The worst way to buy yourself time to think
(MoneyWatch) There's a funny epidemic going around offices these days -- an epidemic of looking busy. You know you've caught the disease when you buy into the idea that if you're staring at a computer or smart phone, you're doing something. Reading a newspaper? Not busy. Reading headlines online? That looks like work! A calendar filled with nothing? Not busy -- even if you're thinking of a brilliant new line of business or a product hack that could save you millions. A calendar filled with meetings? That person is going somewhere!
I've written here multiple times about fighting the urge to look busy. If you need a break, take a break. If you're done for the day, go home. If your work involves using your brain, and you work best lounging on a couch, by all means do so. So I was intrigued to read a story over at Lifehacker by Alan Henry suggesting that looking busy could actually enable creative work and strategic thinking.
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Here's his explanation:
"The point of looking busy is to remind your boss and your coworker that your time is valuable, that there are only so many things you can work on at once, and to give you some breathing room so you can actually think." How do you look busy? Doctor up your desk. "No one should walk past your computer midday to see an empty desktop or lack of papers on your desk," Henry writes. "Get a second display and keep your email client open in one screen and your work on the other. Keep a few apps open in the background at all times." He also advocates being an "email responding ninja" -- answering quickly, but with some response that shows just how busy you are. Not an answer, but an "I'll get back to you on this as soon as I can." Don't answer "what's up?" with "not much." Oh, and say no. "No" works wonders, especially when said in a cheerful way that implies just how much you have on your plate and how you wish you could take this task on...but just can't.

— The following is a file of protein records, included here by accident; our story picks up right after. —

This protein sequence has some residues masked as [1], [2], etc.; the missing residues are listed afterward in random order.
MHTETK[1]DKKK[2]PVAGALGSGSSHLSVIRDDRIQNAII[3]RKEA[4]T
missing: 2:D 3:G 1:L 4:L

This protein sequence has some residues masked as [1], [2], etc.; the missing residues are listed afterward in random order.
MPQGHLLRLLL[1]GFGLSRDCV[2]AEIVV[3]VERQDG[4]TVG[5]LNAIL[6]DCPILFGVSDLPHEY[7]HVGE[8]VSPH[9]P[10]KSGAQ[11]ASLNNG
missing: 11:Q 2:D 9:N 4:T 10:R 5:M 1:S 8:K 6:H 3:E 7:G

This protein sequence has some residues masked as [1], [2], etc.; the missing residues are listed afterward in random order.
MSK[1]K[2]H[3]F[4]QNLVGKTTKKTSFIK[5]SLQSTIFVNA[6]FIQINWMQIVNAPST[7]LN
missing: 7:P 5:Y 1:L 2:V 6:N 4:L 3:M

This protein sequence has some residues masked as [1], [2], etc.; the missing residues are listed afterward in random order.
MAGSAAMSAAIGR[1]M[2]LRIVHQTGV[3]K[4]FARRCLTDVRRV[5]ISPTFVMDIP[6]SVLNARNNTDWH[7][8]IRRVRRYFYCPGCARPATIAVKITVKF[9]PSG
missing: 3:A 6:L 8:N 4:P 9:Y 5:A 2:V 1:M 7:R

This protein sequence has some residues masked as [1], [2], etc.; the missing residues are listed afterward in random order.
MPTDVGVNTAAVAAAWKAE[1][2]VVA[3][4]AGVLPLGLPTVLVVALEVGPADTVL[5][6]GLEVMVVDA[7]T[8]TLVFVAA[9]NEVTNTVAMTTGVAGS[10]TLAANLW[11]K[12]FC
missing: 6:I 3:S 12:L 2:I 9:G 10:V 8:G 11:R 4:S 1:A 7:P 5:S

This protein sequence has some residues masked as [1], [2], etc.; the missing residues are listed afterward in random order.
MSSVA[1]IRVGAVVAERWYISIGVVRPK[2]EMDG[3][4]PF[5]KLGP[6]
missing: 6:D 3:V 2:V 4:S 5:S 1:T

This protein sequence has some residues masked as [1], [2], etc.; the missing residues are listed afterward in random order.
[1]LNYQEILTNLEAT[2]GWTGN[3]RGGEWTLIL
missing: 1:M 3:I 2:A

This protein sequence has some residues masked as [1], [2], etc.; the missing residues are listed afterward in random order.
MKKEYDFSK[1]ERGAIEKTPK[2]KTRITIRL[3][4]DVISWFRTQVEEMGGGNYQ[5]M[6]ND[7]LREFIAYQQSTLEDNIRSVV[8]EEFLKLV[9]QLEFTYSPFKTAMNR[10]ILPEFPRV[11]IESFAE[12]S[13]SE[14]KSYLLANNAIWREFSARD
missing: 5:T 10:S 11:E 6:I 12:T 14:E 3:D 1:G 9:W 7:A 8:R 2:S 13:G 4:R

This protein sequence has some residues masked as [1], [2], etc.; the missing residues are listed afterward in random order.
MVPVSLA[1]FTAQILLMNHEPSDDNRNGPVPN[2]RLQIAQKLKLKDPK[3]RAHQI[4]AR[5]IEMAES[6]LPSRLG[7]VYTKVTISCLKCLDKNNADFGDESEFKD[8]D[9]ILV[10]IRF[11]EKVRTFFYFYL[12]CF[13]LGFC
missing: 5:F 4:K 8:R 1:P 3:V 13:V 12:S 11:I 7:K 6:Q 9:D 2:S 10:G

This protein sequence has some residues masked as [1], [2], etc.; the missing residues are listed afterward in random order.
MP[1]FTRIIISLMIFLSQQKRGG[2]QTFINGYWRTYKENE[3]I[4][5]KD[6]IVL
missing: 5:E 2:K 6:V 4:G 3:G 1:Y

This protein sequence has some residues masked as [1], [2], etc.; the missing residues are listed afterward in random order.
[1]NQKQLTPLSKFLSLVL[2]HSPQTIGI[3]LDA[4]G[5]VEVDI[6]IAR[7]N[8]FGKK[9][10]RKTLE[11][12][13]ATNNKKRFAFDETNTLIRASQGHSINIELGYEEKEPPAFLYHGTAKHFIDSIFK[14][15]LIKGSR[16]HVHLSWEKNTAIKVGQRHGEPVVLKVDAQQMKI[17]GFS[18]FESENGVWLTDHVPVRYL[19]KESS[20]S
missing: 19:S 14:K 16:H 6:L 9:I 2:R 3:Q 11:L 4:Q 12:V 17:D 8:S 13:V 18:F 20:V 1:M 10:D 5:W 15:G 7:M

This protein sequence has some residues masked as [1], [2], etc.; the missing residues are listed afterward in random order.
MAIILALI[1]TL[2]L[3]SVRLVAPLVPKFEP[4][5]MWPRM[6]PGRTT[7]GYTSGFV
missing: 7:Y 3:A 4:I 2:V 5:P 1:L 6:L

The goal of all this is to create a buffer around yourself. You ward off unreasonable or unnecessary tasks that people up the chain from you will try to foist off on others. Once you have that buffer, you can work on the core tasks of your job, and the tasks you want to do to advance your career in the future.
It sounds quite reasonable except it's pretty dishonest and inefficient. Some organizations are dysfunctional enough that such office jujitsu is necessary. But if so, perhaps you should try to look busy to cover up a job search. There are great places to work out there and great bosses to work for. The best use of time is figuring out how to land a job situation where the real tasks of your job are the ones you spend your time doing -- out in the open, with a clear conscience.
Do you try to look busy at work?Photo courtesy flickr user ceasedesist
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